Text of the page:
I’ve officially accumulated 59 years on this earth, just one shy of sixty. In that time I’ve walked a lot of steps, made some missteps, fallen down countless times and gotten back on my feet again, given up at times when I shouldn’t have, but more often endured long enough to get to the other side where I could laugh again, enjoy again. I am thankful for life, though admittedly not always thankful.
The other day my wife cajoled me for leaving a pile of messy papers on top of the dish cabinet beside the table, the table I use for my office. For some reason I lashed back stronger than I expected, bemoaning the days when I had a real office, a secretary, loads of filing cabinets, daily I sat in my padded office chair at my cherry wood desk, not like this Ikea table set and chairs I have now. So I pouted, “You try doing your work on the kitchen table and having to move everything each time we eat!” My daughter who was within earshot chimed in, “Dad, if the people on the street that you help had what you had, they would think their dreams came true!” Ugh, truth spoken by a 21 year old. I guess perspective is everything. As they say, “Every viewpoint has a point from which we view,” and from where I was viewing I sadly lacked the clarity my daughter enjoyed.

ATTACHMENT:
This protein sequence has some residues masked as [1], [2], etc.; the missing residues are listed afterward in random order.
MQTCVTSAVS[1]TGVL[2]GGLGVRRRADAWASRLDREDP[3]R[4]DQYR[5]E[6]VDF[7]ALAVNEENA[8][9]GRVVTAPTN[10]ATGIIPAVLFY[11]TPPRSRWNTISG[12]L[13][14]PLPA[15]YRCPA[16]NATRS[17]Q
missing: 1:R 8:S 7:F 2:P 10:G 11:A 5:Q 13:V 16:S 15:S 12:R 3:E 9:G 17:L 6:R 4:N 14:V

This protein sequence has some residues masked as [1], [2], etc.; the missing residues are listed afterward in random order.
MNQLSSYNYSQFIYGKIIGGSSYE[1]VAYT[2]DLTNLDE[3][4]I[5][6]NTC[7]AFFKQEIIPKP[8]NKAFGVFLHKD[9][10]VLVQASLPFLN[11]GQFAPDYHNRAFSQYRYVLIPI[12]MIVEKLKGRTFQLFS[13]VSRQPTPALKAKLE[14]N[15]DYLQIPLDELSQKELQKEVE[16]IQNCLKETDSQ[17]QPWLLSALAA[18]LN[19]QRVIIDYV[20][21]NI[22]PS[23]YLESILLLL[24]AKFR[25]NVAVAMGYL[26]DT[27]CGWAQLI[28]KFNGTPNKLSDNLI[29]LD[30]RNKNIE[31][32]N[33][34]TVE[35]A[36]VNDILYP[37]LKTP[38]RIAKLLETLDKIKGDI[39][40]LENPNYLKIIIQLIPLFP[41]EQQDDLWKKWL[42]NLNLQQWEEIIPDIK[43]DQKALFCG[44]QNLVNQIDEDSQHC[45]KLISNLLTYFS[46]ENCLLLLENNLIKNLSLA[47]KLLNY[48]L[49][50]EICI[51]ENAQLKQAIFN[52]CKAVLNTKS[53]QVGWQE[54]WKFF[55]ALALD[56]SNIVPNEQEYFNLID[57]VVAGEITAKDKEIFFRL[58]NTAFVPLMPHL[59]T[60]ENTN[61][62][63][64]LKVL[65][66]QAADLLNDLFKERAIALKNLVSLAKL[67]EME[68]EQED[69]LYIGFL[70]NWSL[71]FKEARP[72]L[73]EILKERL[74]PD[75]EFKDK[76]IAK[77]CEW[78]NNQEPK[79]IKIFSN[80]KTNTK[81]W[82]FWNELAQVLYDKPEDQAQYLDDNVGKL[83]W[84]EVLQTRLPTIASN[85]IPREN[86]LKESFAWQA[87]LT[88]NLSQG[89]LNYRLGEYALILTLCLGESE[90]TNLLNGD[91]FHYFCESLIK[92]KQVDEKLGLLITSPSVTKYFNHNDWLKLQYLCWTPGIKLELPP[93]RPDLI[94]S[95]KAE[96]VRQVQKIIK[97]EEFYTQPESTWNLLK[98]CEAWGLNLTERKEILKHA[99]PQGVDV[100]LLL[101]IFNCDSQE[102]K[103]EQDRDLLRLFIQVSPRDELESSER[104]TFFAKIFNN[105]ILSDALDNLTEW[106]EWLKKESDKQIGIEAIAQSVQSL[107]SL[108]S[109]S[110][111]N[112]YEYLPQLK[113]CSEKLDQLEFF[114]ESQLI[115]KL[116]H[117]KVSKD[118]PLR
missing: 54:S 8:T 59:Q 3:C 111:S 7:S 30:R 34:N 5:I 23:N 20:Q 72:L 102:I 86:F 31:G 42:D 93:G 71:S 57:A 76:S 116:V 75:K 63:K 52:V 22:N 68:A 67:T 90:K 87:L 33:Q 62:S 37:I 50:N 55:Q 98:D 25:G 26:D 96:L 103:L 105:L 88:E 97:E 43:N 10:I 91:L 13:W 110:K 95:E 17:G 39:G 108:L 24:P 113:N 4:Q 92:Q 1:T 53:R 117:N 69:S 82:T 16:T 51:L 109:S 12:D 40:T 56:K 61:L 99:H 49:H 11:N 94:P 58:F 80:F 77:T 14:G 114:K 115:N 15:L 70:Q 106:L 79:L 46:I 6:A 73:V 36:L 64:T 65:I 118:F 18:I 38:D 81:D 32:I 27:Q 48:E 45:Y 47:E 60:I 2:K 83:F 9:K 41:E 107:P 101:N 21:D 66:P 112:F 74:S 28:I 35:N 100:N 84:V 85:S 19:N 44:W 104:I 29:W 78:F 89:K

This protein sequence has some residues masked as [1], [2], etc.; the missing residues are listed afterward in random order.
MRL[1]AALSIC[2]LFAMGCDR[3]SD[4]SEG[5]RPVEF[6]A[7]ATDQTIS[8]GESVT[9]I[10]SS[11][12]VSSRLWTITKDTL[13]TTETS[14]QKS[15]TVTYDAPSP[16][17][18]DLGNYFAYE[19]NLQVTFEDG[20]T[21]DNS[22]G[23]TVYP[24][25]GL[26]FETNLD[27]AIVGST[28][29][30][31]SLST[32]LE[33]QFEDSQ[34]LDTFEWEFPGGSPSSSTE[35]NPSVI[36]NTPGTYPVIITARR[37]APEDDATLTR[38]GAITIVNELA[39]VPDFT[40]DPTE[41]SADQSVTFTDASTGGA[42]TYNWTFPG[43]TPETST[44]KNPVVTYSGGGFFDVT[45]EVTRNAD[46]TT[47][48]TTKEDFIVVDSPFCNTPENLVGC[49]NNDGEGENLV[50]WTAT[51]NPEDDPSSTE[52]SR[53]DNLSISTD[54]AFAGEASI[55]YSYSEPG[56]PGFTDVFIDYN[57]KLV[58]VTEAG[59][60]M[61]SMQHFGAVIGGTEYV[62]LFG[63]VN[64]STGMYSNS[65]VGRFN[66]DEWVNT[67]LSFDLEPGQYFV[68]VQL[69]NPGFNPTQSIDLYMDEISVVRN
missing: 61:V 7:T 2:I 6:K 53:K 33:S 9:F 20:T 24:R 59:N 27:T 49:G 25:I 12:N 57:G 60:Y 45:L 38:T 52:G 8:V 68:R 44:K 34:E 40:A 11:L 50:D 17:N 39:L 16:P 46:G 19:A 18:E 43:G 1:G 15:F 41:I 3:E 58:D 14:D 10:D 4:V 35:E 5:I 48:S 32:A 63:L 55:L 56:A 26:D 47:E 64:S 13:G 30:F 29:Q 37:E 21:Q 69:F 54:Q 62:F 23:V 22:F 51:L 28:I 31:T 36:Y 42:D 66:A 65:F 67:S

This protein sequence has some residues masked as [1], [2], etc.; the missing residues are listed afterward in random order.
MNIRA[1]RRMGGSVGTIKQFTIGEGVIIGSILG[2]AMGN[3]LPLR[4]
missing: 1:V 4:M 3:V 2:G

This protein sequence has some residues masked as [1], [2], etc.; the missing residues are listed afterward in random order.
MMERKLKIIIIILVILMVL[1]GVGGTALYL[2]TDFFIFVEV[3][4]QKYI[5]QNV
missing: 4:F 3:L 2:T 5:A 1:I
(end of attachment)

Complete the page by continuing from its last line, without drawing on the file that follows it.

Comparison can be one of life’s curses, the death of joy, according to Mark Twain. When you start comparing your life with others, the size of their office, their deeper suntans, their travel pictures, or the newly finished renovations; perspective gets easily lost. And with it contentment. Further still, when you compare your present journey with some of the perks or advantages you enjoyed in the past, once more your joy falls flat. I’ve done that far too often. The real hard lesson to learn in life is to be content with your present, with the hand you have been dealt and make something good happen!